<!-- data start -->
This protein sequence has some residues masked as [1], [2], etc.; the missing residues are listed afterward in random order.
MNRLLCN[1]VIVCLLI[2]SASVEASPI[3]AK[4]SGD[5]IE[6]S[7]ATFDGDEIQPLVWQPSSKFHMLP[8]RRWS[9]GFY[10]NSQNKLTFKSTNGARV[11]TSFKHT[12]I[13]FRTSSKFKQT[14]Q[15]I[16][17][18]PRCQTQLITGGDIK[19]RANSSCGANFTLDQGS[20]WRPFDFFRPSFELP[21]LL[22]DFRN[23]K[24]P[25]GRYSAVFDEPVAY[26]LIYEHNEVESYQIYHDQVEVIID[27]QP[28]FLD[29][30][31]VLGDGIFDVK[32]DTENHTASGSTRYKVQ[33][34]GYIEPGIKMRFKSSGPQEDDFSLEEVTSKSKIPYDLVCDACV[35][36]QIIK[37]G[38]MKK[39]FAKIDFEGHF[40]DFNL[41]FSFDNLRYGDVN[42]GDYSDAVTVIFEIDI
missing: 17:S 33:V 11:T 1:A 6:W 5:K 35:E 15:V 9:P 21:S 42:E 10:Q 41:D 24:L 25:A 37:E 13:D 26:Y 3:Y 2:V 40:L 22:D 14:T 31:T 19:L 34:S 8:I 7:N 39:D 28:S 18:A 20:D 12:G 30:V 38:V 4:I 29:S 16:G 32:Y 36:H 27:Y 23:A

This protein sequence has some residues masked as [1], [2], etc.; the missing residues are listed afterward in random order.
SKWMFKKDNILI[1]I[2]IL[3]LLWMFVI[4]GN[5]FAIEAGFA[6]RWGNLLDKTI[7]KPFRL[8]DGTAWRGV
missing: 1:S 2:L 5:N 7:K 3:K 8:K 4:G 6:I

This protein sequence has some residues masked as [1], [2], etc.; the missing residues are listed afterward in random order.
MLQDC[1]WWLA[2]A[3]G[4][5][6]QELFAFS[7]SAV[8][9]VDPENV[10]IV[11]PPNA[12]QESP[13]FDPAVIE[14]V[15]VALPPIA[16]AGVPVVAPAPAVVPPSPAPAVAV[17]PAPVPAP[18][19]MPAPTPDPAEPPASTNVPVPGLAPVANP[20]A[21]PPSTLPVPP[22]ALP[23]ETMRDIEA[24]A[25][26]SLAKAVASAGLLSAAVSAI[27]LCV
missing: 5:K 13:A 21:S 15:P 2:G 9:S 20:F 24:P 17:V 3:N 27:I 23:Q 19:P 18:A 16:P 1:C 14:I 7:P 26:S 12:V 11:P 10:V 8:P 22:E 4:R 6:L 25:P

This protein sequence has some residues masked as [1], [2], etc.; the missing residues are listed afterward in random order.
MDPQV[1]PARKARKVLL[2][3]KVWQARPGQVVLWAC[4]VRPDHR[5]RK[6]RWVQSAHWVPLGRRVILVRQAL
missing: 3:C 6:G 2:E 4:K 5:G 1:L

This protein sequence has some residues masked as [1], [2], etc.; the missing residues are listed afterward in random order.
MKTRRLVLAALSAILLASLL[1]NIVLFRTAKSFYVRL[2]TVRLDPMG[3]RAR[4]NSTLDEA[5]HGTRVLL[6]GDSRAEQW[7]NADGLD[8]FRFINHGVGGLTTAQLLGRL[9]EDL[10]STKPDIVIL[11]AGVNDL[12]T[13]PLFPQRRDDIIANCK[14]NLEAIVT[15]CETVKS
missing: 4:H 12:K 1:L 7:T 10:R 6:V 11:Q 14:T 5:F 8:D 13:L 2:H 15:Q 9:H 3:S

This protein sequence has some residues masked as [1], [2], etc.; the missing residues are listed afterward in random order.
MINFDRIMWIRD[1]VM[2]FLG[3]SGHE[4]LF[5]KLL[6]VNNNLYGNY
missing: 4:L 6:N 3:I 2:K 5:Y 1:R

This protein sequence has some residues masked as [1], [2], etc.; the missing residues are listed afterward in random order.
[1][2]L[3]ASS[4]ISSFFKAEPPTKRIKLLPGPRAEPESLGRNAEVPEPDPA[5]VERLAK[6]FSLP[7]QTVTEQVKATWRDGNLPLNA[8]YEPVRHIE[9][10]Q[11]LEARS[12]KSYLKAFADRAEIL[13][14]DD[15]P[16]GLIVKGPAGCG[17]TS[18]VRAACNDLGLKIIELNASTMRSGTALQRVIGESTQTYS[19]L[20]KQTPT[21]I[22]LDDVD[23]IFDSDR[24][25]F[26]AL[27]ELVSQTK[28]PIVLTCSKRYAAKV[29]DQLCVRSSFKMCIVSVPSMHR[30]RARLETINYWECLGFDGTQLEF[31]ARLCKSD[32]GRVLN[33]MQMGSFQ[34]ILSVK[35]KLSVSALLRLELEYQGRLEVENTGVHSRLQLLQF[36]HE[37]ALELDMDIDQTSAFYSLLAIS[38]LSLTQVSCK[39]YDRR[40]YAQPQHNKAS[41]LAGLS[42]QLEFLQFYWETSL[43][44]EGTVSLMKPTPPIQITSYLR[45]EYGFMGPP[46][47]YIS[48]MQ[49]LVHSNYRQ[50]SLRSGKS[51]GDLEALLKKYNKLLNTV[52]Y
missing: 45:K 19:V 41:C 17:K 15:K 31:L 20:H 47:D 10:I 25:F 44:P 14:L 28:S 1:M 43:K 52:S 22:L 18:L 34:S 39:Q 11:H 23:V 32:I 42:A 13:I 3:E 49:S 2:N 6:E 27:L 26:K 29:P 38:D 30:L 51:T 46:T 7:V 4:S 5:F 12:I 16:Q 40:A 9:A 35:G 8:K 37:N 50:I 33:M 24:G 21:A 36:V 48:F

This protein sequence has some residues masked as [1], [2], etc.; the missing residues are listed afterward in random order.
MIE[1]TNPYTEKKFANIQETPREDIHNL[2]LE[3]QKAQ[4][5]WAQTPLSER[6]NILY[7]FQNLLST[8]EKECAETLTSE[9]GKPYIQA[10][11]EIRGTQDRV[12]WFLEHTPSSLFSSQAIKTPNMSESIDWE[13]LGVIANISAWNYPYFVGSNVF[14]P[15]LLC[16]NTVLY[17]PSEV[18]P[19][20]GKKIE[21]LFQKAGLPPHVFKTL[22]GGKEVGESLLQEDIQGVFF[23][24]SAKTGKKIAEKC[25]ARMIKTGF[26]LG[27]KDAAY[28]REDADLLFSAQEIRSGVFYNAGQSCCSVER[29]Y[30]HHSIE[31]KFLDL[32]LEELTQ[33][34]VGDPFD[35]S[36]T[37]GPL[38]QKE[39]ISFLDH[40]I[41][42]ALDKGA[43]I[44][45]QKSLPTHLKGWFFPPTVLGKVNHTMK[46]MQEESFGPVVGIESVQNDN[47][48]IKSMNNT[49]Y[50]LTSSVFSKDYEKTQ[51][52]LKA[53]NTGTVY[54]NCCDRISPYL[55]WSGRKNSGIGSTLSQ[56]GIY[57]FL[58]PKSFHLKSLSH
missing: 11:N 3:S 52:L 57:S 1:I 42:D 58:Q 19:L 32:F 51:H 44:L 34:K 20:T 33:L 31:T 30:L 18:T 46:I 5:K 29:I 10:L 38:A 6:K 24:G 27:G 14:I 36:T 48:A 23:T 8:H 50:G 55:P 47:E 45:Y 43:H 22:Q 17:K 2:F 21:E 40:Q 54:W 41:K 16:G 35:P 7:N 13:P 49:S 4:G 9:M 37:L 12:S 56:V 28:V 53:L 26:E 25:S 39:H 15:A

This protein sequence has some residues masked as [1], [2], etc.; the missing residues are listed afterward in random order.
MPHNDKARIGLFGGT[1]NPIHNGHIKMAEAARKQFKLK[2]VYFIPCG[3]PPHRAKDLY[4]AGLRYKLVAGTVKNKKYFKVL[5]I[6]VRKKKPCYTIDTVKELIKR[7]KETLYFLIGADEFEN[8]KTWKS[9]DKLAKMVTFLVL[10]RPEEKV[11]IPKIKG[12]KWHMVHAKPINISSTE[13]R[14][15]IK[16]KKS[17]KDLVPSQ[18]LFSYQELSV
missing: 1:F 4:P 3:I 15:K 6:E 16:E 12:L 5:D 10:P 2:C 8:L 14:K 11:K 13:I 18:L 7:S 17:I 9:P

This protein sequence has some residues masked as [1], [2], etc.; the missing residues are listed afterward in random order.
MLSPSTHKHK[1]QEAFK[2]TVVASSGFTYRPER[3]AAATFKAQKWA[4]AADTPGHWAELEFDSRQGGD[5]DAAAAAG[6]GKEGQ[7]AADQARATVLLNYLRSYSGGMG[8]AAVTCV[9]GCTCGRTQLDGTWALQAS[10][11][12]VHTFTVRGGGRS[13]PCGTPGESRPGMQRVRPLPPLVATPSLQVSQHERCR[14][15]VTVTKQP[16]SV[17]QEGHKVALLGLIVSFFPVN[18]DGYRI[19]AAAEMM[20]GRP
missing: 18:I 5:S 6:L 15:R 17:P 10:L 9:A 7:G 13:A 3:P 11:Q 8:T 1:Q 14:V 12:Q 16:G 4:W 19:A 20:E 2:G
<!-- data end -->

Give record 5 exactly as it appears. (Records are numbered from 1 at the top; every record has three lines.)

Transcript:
This protein sequence has some residues masked as [1], [2], etc.; the missing residues are listed afterward in random order.
MKTRRLVLAALSAILLASLL[1]NIVLFRTAKSFYVRL[2]TVRLDPMG[3]RAR[4]NSTLDEA[5]HGTRVLL[6]GDSRAEQW[7]NADGLD[8]FRFINHGVGGLTTAQLLGRL[9]EDL[10]STKPDIVIL[11]AGVNDL[12]T[13]PLFPQRRDDIIANCK[14]NLEAIVT[15]CETVKS
missing: 4:H 12:K 1:L 7:T 10:R 6:V 11:Q 14:T 5:F 8:D 13:L 2:H 15:Q 9:H 3:S